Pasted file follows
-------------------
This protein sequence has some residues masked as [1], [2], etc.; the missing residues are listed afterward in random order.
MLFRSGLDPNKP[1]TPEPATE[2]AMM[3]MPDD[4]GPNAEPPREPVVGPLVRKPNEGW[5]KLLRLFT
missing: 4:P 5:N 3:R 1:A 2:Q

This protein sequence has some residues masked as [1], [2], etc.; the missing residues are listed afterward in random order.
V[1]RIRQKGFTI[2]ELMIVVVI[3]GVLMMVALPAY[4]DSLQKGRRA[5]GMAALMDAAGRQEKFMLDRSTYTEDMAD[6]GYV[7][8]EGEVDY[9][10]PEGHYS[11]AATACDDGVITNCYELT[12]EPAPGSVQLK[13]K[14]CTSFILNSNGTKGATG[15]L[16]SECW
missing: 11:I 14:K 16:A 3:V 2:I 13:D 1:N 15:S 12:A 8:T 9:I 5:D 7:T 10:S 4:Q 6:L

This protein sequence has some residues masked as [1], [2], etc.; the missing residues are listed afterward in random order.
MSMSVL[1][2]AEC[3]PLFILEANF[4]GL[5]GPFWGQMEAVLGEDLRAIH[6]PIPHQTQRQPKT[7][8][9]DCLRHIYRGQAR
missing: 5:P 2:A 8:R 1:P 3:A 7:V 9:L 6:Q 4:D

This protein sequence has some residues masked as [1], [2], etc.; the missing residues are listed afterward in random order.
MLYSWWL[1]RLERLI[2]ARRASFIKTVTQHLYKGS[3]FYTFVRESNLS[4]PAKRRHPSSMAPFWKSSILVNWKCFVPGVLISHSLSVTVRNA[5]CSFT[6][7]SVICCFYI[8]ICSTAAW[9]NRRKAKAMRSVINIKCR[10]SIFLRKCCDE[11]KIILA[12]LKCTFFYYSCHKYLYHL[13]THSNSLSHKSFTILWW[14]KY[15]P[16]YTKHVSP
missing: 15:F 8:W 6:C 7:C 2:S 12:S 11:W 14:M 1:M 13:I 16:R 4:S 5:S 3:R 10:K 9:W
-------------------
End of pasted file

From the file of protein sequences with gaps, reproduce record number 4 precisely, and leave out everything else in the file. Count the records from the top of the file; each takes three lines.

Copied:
This protein sequence has some residues masked as [1], [2], etc.; the missing residues are listed afterward in random order.
MLYSWWL[1]RLERLI[2]ARRASFIKTVTQHLYKGS[3]FYTFVRESNLS[4]PAKRRHPSSMAPFWKSSILVNWKCFVPGVLISHSLSVTVRNA[5]CSFT[6][7]SVICCFYI[8]ICSTAAW[9]NRRKAKAMRSVINIKCR[10]SIFLRKCCDE[11]KIILA[12]LKCTFFYYSCHKYLYHL[13]THSNSLSHKSFTILWW[14]KY[15]P[16]YTKHVSP
missing: 15:F 8:W 6:C 7:C 2:S 12:S 11:W 14:M 1:M 13:I 16:R 4:S 5:S 3:R 10:K 9:W